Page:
What Is a Package Manager?
Package Managers are tools that help you manage the dependencies for your project. A dependency is code that is required for your program to function properly. These often come in the form of packages.
Packages can also have their own dependencies. Managing all these dependencies can be hard because packages may require specific versions of their dependencies. It’s easy to break something by modifying dependencies manually.
00:14 If it dependency changes, the software that uses it could potentially break. As you can probably imagine, dependencies can get messy fast. If we write software that depends on package A and package A depends on a specific version of package B and C, then you run into a scenario where you don’t want to update or delete anything in fear of breaking something else. This is where package managers come in.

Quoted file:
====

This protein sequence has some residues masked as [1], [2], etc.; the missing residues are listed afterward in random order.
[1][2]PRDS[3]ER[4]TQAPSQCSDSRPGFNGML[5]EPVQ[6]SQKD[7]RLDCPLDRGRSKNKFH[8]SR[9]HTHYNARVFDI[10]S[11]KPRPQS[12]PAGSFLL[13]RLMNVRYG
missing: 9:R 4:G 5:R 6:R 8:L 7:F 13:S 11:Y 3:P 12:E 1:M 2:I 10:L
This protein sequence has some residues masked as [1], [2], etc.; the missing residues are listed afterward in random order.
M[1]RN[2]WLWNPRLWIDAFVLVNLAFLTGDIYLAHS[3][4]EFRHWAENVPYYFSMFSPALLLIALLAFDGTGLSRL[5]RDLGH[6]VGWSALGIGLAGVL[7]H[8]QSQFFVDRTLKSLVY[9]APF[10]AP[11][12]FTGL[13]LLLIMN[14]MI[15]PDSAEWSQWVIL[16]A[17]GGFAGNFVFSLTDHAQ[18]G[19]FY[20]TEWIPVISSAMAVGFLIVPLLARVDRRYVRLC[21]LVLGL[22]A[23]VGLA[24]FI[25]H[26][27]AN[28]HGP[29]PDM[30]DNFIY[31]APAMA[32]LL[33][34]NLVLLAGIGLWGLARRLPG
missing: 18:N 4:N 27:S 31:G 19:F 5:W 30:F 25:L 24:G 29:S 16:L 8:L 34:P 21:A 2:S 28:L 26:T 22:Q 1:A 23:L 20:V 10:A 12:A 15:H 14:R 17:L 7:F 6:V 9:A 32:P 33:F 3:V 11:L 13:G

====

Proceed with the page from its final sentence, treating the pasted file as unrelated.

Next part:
00:45 A package manager is a tool that manages software and its dependencies. You can use them to install a package, and when you do so, the package manager will install exactly the correct version of each of that package’s dependencies.
npm; .NET uses
NuGet; and Ruby uses
gem. Different operating systems can use package managers too, like Homebrew on Mac OS or the
apt package manager on Debian-based Linux distributions. In the next video, you’ll learn about
pip, Python’s default package manager.
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